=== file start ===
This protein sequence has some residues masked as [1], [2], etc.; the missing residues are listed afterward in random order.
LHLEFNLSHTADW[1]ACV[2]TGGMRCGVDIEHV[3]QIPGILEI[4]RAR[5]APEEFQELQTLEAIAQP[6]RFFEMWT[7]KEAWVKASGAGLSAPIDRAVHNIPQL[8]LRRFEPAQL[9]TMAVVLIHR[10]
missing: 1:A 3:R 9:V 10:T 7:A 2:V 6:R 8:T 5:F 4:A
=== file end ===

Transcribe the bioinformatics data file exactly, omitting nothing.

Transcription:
This protein sequence has some residues masked as [1], [2], etc.; the missing residues are listed afterward in random order.
LHLEFNLSHTADW[1]ACV[2]TGGMRCGVDIEHV[3]QIPGILEI[4]RAR[5]APEEFQELQTLEAIAQP[6]RFFEMWT[7]KEAWVKASGAGLSAPIDRAVHNIPQL[8]LRRFEPAQL[9]TMAVVLIHR[10]
missing: 1:A 3:R 9:V 10:T 7:A 2:V 6:R 8:T 5:F 4:A